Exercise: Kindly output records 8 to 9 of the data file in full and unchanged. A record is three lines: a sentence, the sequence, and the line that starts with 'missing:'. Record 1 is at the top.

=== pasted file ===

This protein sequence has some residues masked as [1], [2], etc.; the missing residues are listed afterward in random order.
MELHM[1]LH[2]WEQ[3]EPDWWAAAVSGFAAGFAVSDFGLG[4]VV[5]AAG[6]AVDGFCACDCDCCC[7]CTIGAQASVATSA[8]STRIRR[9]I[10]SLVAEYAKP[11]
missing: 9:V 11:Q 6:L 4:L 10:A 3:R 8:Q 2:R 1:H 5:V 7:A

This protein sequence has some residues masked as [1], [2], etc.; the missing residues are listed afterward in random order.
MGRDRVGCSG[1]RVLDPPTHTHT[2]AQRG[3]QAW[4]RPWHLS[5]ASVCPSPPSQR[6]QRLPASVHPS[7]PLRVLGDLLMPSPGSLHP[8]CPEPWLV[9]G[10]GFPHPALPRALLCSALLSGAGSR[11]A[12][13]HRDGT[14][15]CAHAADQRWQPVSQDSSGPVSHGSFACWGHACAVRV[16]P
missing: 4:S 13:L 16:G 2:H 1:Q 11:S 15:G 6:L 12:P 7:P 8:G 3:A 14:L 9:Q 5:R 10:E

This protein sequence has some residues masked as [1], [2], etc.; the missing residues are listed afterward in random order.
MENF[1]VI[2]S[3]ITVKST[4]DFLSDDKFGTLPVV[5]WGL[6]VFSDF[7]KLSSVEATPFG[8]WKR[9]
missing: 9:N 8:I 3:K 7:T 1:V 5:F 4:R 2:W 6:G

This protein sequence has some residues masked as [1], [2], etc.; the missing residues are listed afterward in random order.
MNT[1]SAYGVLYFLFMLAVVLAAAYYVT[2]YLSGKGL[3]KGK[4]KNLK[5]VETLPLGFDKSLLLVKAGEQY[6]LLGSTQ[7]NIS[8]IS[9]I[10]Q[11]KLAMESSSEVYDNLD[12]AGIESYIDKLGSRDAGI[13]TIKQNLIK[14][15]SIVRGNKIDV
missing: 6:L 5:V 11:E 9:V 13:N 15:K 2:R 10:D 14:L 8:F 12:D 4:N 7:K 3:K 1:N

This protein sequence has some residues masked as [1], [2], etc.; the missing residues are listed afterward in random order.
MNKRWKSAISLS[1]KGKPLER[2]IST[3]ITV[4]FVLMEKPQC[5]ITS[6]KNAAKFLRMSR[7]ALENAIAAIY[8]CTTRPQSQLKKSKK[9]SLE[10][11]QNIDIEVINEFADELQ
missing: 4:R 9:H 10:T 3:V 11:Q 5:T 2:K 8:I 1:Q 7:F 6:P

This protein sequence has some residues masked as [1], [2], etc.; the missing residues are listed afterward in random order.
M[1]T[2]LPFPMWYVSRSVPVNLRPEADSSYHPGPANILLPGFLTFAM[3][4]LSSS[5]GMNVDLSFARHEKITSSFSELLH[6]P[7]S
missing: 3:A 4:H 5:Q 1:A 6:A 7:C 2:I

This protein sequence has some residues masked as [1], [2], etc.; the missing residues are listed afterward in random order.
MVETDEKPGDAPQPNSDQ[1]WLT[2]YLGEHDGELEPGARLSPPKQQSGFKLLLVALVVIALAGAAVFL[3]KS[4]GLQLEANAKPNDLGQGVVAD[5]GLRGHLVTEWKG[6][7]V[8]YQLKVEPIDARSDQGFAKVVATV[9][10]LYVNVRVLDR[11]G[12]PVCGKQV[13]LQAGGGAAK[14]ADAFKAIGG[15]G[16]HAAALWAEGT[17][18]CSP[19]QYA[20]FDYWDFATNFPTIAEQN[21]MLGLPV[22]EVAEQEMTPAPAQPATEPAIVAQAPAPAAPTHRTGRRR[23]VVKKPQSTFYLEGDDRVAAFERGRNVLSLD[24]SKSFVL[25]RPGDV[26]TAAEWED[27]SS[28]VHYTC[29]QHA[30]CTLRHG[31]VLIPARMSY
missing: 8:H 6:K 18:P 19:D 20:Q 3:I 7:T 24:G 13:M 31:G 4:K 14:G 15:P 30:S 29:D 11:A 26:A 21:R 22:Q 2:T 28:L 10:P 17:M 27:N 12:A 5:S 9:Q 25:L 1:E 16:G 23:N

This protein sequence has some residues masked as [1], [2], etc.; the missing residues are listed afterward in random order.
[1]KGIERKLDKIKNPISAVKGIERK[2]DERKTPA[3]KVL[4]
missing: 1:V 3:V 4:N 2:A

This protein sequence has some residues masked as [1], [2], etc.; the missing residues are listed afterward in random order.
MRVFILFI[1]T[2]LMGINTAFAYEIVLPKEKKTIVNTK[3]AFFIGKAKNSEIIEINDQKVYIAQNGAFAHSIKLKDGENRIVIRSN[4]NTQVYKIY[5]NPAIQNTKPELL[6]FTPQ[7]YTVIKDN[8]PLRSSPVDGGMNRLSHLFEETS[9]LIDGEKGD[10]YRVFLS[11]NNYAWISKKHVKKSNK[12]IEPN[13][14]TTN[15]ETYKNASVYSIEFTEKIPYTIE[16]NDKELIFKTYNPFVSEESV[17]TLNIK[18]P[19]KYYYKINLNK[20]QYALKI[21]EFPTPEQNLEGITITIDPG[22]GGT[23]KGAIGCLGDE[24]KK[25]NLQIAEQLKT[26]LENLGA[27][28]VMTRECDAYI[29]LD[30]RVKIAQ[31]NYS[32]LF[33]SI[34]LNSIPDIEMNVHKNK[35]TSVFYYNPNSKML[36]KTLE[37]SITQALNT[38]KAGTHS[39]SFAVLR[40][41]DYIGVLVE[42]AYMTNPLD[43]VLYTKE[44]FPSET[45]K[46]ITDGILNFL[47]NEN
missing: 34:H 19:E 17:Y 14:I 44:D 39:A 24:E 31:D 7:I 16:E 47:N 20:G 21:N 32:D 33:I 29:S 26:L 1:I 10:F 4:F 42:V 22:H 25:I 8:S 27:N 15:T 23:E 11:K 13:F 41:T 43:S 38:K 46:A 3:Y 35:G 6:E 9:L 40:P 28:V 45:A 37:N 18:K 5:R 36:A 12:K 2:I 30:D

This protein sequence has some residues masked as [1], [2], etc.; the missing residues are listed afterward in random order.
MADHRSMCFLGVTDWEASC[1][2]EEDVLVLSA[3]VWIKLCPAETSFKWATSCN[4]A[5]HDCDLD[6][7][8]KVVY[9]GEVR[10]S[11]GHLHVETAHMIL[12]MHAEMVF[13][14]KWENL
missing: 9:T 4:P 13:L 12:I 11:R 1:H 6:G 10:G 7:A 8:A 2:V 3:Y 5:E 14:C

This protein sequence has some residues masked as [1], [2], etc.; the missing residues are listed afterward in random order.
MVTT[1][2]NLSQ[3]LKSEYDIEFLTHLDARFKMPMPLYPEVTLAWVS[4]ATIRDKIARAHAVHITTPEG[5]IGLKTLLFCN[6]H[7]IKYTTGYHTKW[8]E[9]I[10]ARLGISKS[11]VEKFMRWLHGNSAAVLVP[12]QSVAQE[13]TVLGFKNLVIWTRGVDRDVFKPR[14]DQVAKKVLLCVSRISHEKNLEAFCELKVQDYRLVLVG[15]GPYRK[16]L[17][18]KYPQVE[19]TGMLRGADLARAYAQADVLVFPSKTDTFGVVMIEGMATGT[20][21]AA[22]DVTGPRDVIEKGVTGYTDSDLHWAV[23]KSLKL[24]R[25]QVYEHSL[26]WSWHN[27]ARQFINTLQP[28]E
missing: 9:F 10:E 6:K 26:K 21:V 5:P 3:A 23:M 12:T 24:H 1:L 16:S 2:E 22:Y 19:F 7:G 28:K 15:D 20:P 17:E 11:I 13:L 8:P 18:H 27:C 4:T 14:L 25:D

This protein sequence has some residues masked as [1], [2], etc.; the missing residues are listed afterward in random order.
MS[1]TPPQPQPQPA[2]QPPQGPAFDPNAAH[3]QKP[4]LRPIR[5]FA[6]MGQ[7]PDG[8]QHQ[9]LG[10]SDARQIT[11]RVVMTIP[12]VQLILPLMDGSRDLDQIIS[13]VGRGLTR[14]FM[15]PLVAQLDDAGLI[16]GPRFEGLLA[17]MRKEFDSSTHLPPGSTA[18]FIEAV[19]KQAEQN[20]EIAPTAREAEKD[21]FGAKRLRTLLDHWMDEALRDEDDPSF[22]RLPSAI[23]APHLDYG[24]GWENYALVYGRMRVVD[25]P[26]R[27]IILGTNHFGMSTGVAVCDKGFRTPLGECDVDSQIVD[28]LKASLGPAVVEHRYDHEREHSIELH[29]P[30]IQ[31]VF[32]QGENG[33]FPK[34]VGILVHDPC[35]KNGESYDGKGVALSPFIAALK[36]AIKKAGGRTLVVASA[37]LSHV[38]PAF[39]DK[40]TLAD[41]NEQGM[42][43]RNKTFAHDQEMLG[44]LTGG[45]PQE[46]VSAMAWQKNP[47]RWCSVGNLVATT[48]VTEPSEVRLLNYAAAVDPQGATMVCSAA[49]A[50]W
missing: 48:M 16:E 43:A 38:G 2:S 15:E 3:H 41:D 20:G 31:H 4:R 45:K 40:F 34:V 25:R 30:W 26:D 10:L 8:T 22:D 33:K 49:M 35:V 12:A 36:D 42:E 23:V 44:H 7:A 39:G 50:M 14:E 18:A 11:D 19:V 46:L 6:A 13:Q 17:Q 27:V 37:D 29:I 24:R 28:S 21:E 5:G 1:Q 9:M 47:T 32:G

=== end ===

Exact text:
This protein sequence has some residues masked as [1], [2], etc.; the missing residues are listed afterward in random order.
[1]KGIERKLDKIKNPISAVKGIERK[2]DERKTPA[3]KVL[4]
missing: 1:V 3:V 4:N 2:A

This protein sequence has some residues masked as [1], [2], etc.; the missing residues are listed afterward in random order.
MRVFILFI[1]T[2]LMGINTAFAYEIVLPKEKKTIVNTK[3]AFFIGKAKNSEIIEINDQKVYIAQNGAFAHSIKLKDGENRIVIRSN[4]NTQVYKIY[5]NPAIQNTKPELL[6]FTPQ[7]YTVIKDN[8]PLRSSPVDGGMNRLSHLFEETS[9]LIDGEKGD[10]YRVFLS[11]NNYAWISKKHVKKSNK[12]IEPN[13][14]TTN[15]ETYKNASVYSIEFTEKIPYTIE[16]NDKELIFKTYNPFVSEESV[17]TLNIK[18]P[19]KYYYKINLNK[20]QYALKI[21]EFPTPEQNLEGITITIDPG[22]GGT[23]KGAIGCLGDE[24]KK[25]NLQIAEQLKT[26]LENLGA[27][28]VMTRECDAYI[29]LD[30]RVKIAQ[31]NYS[32]LF[33]SI[34]LNSIPDIEMNVHKNK[35]TSVFYYNPNSKML[36]KTLE[37]SITQALNT[38]KAGTHS[39]SFAVLR[40][41]DYIGVLVE[42]AYMTNPLD[43]VLYTKE[44]FPSET[45]K[46]ITDGILNFL[47]NEN
missing: 34:H 19:E 17:Y 14:I 44:D 39:A 24:E 31:D 7:I 16:E 47:N 20:G 21:N 32:D 33:I 29:S 26:L 1:I 10:F 4:F 42:V 22:H 25:I 8:S 27:N 15:T 23:E 11:K 13:F 41:T 43:S 38:K 46:A 3:Y 35:G 6:E 9:L 40:P 28:V 45:A 37:N 18:K 5:R 36:A 12:K 2:I 30:D